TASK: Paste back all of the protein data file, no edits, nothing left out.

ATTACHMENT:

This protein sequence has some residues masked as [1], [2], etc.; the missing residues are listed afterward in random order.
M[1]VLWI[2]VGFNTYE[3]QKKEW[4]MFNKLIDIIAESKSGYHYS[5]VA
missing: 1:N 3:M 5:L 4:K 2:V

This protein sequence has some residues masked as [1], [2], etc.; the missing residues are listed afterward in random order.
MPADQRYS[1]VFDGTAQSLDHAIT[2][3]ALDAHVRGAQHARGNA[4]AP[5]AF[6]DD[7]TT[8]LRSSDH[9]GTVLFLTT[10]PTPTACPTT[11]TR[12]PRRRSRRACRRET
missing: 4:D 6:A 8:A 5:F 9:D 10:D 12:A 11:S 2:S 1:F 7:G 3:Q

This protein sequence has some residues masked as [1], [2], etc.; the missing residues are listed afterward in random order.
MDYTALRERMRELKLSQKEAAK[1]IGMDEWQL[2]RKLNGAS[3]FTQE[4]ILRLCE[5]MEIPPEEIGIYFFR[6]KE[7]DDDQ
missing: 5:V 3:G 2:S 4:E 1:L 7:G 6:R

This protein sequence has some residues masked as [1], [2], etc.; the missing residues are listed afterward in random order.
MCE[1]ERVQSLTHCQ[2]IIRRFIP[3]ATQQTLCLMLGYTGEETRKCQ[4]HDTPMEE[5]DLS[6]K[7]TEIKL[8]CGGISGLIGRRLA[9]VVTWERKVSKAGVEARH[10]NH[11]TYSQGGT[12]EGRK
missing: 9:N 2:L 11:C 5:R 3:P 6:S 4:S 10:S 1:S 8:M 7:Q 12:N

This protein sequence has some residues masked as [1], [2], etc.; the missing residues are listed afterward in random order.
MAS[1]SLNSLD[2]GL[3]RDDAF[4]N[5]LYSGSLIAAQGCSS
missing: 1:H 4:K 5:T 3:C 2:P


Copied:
This protein sequence has some residues masked as [1], [2], etc.; the missing residues are listed afterward in random order.
M[1]VLWI[2]VGFNTYE[3]QKKEW[4]MFNKLIDIIAESKSGYHYS[5]VA
missing: 1:N 3:M 5:L 4:K 2:V

This protein sequence has some residues masked as [1], [2], etc.; the missing residues are listed afterward in random order.
MPADQRYS[1]VFDGTAQSLDHAIT[2][3]ALDAHVRGAQHARGNA[4]AP[5]AF[6]DD[7]TT[8]LRSSDH[9]GTVLFLTT[10]PTPTACPTT[11]TR[12]PRRRSRRACRRET
missing: 4:D 6:A 8:A 5:F 9:D 10:D 12:A 11:S 2:S 1:F 7:G 3:Q

This protein sequence has some residues masked as [1], [2], etc.; the missing residues are listed afterward in random order.
MDYTALRERMRELKLSQKEAAK[1]IGMDEWQL[2]RKLNGAS[3]FTQE[4]ILRLCE[5]MEIPPEEIGIYFFR[6]KE[7]DDDQ
missing: 5:V 3:G 2:S 4:E 1:L 7:G 6:R

This protein sequence has some residues masked as [1], [2], etc.; the missing residues are listed afterward in random order.
MCE[1]ERVQSLTHCQ[2]IIRRFIP[3]ATQQTLCLMLGYTGEETRKCQ[4]HDTPMEE[5]DLS[6]K[7]TEIKL[8]CGGISGLIGRRLA[9]VVTWERKVSKAGVEARH[10]NH[11]TYSQGGT[12]EGRK
missing: 9:N 2:L 11:C 5:R 3:P 6:S 4:S 10:S 1:S 8:M 7:Q 12:N

This protein sequence has some residues masked as [1], [2], etc.; the missing residues are listed afterward in random order.
MAS[1]SLNSLD[2]GL[3]RDDAF[4]N[5]LYSGSLIAAQGCSS
missing: 1:H 4:K 5:T 3:C 2:P